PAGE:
Becoming a Psychologist in Virginia
If you want to be licensed as a clinical or applied psychologist in Virginia, you will need a doctoral degree. The Virginia Board does not mandate any specific training at the undergraduate level, but building your resume can help you get accepted into a top program.
Capella University is accredited by the Higher Learning Commission and offers an Online Bachelor’s in Psychology. This program is modeled around the American Psychological Association (APA) Guidelines. APA does not accredit undergraduate psychology programs. Capella University, also offers several Online Master’s and Doctoral programs in Psychology including both clinical and non-clinical specializations. Click here to contact Capella University and request information about their programs.
Grand Canyon University (GCU) - offers an online Bachelor's in Psychology modeled after the standards and recommendations set by the American Psychological Association with emphases in: Forensic Psychology and Performance and Sports Psychology. GCU also offers a variety of Master’s in Psychology programs modeled after the standards and recommendations set by the American Psychological Association with emphases in: Forensic Psychology, General Psychology, GeroPsychology, Health Psychology, Human Factors Psychology, Industrial and Organizational Psychology and Life Coaching. Three Bachelor’s in Psychology programs are also offered. Click here to learn about GCU and their programs.
If You Are a High School Student
Step 1: Use your high years to gain a strong academic foundation. Psychology coursework will require skills in all core curriculum areas, from English to laboratory science.
Step 2: Meanwhile, seek out experiences that combine career exploration with human service. There are many organizations that will accept teenage volunteers. Some, like VCU Medical Center, even have summer volunteer programs designed specifically for teens.
Step 3: Use your undergraduate years to explore. Virginia Commonwealth University suggests that you take courses that relate to specific interests within the very broad psychology discipline.
Step 4: Going beyond minimum undergraduate requirements will make you more competitive. The University of Virginia advises students who plan to go on to graduate programs in clinical psychology to spend a year working in a research lab and also gain some experience in direct service (for example, volunteering for a hotline).
As a prospective PhD student, you may look into opportunities to graduate with honors or become a distinguished major. You will likely have the opportunity to carry out a substantive research project under the guidance of an advisor; this will culminate in a thesis.
If You Have a College Degree
Step 5: Research programs. If you wish to be licensed as a clinical psychologist, you will need to complete a doctoral program in clinical or counseling psychology that is either accredited by the American Psychological Association or meets the standards found in Virginia code. The state has also set standards for those who seek licensure as applied psychologists (experts in fields like developmental, social, or industrial-organizational psychology). Programs that are not oriented toward direct service will not have APA accreditation.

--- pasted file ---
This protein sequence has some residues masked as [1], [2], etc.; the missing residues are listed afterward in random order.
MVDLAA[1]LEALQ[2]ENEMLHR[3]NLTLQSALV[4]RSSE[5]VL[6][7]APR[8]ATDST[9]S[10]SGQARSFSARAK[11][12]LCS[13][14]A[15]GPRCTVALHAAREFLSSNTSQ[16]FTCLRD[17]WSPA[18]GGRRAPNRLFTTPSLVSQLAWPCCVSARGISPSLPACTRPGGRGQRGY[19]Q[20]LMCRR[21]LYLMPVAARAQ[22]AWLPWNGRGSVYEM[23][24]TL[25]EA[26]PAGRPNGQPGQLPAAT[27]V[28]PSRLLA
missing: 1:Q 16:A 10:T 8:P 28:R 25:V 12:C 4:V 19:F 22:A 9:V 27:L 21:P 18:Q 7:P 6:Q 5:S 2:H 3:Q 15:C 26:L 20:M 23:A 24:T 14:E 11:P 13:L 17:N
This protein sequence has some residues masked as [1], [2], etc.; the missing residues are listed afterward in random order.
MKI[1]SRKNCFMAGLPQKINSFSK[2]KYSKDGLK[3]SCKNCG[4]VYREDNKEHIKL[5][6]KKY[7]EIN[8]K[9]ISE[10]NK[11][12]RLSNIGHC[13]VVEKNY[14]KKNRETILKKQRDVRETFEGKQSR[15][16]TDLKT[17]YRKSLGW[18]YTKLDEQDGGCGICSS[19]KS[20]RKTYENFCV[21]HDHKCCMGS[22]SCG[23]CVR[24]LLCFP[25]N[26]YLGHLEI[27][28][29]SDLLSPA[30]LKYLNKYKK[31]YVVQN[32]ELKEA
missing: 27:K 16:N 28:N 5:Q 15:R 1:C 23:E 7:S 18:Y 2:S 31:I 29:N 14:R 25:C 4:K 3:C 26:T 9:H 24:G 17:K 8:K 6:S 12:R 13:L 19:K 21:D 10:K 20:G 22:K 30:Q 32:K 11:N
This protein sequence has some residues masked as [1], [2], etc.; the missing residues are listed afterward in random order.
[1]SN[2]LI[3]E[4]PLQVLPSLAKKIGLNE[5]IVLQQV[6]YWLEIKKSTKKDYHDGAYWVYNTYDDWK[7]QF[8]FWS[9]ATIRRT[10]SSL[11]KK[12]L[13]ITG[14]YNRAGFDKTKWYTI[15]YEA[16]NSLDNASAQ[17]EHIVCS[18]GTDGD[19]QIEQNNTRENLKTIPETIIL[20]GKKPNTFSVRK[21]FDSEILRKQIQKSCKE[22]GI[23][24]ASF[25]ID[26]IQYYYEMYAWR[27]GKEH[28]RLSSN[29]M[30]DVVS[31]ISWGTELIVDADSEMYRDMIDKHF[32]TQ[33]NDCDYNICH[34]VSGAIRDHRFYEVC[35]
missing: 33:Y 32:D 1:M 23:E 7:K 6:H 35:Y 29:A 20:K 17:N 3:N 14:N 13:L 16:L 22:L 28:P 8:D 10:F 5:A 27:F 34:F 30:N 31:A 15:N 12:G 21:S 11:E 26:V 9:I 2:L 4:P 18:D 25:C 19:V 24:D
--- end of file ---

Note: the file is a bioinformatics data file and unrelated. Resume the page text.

If you are concerned about being accepted to a doctoral program in Psychology after completing your bachelor’s degree due to lower or insufficient academic achievement, you may want to apply to master’s programs first.
Capella University is accredited by the Higher Learning Commission and offers several online bachelor’s, master’s and doctoral programs in psychology including both clinical and non-clinical specializations. Capella University also offers three online CACREP-accredited programs: MS in Clinical Mental Health Counseling, MS in School Counseling, and PhD in Counselor Education and Supervision, as well as a COAMFTE-accredited program, MS in Marriage and Family Therapy. Click here to contact Capella University and request information about their programs.
You may have many choices with regard to concentration or subspecialty. Programs that are heavy in research may want you to identify potential mentors.
Step 6: Meanwhile complete steps toward admission. High scores on the GRE can be an asset. If you were not a psychology major, you may need to spend some time completing core psychology courses or seeking out experience. VCU notes that students have been accepted from very unrelated fields — everything from forestry to engineering — but that preparation does take some time.
You may do a master’s first. Look into transfer policies.
Step 5: Begin doctoral studies. You may spend a big portion of the first couple years completing required courses. You will also begin practical experience. You may credit pre-internship hours toward your supervised practice/ residency requirement if they meet standards of the Virginia Board (18VAC125-20-54).
Step 6: Complete your internship; this is a requirement if you are seeking clinical licensure. Clinical internships are acceptable if accredited by APA, the Association of Psychology Postdoctoral and Internship Centers, or the Association of State and Provincial Psychology Boards/National Register. Equivalent experiences are also accepted. The internship must include sufficient practice diagnosing and treating individuals with severe mental illness. >
Step 7: Look into postgraduate employment (residency) options. Meanwhile, apply to the Virginia Board for registration as a psychology resident or, if you have already fulfilled your 1,500 hour residency requirement, for licensure as a psychologist. You must register before you begin practice.
Step 8: As a prospective clinical psychologist, you must also pass the Examination for Professional Practice in Psychology (EPPP). You may take the EPPP while you are completing your residency.
Virginia Board of Psychology http://www.dhp.virginia.gov/Psychology/